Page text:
Afreekan Southwell has been captured by woodworking since he was in elementary school. The Antigua native and master woodworker displayed his art at the 10th annual Virgin Islands Woodworkers Expo at Yacht Haven Grande.
His works include everything from a pizza rolling pin to a massive lion head sculpture.
Southwell pursued his passion for years from Antigua to St. Croix, a brief stay in New York – "I didn’t like it” – then back to St Thomas, where he has remained, teaching.
His love for the craft is obvious. As he chatted, he continued working on a good-sized wooden turtle, sculpting the shell. Then he introduced his lion, which he made this year.
Southwell said he makes about seven major pieces a year. The ferocious looking animal, in howl mode, has prominent teeth on display. His mane is mahogany, while the face is copperpot, another local wood.
"I made each of his teeth individually,” he said.
No small feat. Southwell said he hasn’t named the lion yet, but his affection for his creation was obvious.
Across from Southwell, was another of the territory’s major artists, Avelino Samuel. The St. John woodturner is known on island and off.
Samuel came home from college to teach industrial arts at his alma mater, Julius E. Sprauve School.
"I always enjoyed making things,” Samuel said.
Self-taught, Samuel said that when David Knight, who then had a wood store on St. John, loaned him a video on woodturning, his skill level improved profoundly.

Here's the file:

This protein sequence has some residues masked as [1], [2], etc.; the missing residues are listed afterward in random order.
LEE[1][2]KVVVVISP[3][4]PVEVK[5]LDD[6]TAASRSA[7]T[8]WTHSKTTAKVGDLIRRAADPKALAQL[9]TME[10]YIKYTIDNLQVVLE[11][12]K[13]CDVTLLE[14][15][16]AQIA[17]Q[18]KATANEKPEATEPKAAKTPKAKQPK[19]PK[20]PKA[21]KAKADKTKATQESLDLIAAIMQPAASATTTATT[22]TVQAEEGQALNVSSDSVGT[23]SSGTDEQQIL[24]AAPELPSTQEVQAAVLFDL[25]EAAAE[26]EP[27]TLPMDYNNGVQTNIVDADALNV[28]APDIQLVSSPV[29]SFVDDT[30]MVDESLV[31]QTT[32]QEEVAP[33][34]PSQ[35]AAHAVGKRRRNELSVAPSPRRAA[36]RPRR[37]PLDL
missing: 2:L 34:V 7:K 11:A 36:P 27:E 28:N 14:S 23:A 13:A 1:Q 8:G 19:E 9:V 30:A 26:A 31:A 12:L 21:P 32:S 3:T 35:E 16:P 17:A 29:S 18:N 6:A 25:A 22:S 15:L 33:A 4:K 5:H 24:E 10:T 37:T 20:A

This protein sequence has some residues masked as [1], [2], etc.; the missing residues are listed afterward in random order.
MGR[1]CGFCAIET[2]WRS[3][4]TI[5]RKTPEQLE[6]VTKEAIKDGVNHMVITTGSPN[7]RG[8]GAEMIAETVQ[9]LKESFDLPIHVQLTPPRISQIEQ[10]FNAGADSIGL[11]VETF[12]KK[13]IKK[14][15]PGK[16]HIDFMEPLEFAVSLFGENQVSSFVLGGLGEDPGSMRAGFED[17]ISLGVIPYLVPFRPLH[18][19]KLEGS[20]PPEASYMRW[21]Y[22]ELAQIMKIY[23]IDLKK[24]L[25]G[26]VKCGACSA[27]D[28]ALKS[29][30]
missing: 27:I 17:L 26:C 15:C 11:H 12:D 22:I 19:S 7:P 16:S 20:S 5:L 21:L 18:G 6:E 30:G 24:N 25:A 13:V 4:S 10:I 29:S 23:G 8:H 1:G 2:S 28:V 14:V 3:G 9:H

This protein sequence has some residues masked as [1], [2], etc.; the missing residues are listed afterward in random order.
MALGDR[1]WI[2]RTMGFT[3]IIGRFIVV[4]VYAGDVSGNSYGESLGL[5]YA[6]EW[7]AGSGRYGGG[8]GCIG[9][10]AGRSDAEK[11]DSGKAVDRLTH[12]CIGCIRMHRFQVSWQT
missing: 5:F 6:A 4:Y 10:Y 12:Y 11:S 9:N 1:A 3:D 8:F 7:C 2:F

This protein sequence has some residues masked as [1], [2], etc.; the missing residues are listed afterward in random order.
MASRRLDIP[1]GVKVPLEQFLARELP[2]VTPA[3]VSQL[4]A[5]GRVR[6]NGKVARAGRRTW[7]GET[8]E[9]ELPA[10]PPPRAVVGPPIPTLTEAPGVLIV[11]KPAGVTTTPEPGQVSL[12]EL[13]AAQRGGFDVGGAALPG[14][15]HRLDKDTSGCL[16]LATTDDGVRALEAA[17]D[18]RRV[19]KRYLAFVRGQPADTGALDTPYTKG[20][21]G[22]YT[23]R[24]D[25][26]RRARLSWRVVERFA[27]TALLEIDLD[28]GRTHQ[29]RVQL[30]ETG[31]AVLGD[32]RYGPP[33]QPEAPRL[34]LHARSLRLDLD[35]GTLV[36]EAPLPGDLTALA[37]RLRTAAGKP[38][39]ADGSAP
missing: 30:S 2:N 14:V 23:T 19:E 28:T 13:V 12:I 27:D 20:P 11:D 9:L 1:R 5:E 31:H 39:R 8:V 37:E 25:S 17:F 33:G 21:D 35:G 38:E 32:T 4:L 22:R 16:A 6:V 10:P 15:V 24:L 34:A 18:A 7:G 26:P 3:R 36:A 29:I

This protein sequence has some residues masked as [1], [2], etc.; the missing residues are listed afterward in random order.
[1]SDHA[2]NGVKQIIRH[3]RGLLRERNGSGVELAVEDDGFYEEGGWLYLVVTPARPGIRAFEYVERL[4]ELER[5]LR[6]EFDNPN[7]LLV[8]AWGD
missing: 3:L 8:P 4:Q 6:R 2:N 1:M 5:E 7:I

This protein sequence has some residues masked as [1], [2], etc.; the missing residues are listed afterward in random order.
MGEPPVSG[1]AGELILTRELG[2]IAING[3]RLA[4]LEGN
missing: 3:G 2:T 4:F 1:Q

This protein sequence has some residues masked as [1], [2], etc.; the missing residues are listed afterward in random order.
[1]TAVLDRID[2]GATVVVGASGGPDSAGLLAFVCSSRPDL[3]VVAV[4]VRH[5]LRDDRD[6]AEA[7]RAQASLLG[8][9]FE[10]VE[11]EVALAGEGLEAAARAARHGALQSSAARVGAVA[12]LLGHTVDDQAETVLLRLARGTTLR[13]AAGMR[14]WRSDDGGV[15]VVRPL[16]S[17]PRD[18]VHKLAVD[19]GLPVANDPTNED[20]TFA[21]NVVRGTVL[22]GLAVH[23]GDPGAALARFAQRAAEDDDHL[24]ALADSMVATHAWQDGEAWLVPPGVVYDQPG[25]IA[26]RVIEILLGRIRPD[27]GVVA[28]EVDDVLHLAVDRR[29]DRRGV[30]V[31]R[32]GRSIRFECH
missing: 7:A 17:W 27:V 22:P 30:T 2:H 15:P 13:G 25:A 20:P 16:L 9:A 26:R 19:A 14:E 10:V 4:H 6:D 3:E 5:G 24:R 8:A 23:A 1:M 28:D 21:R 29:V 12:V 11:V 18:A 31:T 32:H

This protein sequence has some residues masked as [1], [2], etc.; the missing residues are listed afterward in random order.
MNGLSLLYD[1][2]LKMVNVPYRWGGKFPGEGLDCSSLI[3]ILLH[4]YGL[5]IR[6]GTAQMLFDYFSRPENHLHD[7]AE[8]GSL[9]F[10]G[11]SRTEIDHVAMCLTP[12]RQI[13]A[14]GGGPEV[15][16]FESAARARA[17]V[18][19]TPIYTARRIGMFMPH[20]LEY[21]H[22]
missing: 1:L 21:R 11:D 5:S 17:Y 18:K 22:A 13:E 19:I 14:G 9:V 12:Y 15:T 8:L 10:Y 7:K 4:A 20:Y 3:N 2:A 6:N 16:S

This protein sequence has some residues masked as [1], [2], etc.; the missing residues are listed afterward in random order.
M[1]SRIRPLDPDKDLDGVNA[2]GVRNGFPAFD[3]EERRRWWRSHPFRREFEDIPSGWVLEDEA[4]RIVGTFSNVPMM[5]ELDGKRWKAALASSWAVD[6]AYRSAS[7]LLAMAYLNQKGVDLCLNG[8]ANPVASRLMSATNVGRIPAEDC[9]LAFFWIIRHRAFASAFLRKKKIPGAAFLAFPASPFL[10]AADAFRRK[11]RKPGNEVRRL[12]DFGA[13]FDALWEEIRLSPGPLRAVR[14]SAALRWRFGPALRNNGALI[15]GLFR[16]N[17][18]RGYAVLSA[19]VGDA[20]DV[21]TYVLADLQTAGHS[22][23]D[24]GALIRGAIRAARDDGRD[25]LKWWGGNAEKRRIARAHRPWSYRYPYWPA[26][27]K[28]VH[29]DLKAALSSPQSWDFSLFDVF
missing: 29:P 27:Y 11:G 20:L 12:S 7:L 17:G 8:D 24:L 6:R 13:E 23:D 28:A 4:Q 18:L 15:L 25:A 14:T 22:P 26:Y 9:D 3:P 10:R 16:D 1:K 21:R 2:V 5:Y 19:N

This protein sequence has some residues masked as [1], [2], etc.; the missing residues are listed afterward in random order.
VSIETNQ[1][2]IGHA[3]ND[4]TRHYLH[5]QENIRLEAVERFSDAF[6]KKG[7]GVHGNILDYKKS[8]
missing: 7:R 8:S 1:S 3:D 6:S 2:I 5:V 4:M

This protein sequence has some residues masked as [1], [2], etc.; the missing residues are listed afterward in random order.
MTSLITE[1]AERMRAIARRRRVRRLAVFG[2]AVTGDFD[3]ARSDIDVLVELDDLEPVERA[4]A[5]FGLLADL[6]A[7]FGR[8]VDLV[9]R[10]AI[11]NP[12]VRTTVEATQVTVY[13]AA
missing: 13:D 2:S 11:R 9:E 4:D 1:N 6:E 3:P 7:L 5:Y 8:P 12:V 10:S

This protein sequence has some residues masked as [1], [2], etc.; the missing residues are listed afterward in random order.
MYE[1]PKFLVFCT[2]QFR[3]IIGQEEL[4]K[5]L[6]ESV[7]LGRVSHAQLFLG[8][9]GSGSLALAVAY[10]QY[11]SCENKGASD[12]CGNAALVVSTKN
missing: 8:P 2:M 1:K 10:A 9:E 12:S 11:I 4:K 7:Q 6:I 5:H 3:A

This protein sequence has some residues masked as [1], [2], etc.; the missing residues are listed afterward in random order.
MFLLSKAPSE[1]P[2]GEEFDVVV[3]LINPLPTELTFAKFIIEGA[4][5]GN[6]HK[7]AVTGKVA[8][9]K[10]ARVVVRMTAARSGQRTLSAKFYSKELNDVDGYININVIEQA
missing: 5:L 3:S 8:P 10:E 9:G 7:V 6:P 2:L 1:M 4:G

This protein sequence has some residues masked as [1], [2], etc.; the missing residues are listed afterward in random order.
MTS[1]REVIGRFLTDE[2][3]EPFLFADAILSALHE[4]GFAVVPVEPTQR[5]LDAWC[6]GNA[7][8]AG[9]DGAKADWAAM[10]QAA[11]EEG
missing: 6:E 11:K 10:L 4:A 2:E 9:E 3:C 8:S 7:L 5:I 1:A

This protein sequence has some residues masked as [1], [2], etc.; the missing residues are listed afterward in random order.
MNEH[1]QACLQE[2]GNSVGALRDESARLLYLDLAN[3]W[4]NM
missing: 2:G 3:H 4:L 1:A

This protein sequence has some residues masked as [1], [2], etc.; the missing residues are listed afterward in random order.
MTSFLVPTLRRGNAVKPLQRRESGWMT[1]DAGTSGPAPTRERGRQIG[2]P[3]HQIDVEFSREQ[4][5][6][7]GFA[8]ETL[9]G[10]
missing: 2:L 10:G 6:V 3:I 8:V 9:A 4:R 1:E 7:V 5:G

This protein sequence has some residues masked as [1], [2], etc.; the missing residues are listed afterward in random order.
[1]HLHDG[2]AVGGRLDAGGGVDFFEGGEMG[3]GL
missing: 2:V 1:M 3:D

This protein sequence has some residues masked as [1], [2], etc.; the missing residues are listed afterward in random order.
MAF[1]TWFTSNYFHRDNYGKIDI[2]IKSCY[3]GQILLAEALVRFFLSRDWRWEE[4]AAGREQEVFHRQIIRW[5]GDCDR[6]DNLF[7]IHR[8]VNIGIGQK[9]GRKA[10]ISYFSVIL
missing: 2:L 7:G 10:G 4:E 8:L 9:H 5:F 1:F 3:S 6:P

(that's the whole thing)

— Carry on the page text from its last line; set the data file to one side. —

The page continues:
His skills improved even more when he started going to the American Association of Woodturners annual symposiums in 2004. Since that time he has become one of the main presenters at the local organization’s annual shows.
Samuel, too, said his interest first budded as a young man. That interest has earned him a reputation unparalleled in woodturning. His pieces range from the modest mortar and pestles and paper towel holders to masterfully sculpted mahogany vessels and spirals.
On Friday, Samuel demonstrated his lathe work in front of the exhibit, creating a simple wooden top from an oblong of wood about six inches long, talking all the while as the block began to take shape as an object.
Samuel’s affection for his art was implicit in his handling of the wood.
One can learn a lot about Virgin Island woods by talking with the artists, who are generous with their knowledge. Mahogany, native to the Virgin Islands, is by far the preferred wood.
The Expo offers everything from salt and pepper grinders to carved mahogany chairs valued at thousands of dollars, with lots in between.
William Johnson said his salt and pepper mills are likely his best sellers. However, he has an original mahogany nut cracker. It’s shaped like a bowl fitted with a brass arrangement looking for all the world like it would be at home in a ship captain’s cabin. Turn the wheel, insert a nut, squeeze and you’re in business.
The exhibit offers a wide variety of craftsmanship and an opportunity to pick up a locally made Christmas gift.
The Expo is open from 10 a.m. to 6 p.m. and runs through Sunday. It is sponsored by UVI-CES in partnership with the St. Thomas-St. John Woodworkers’ Society, the V.I. Council on the Arts and the National Endowment for the Arts, the V.I. Department of Agriculture, the V. I. Department of Tourism, the V.I. Port Authority and the West Indian Company Ltd.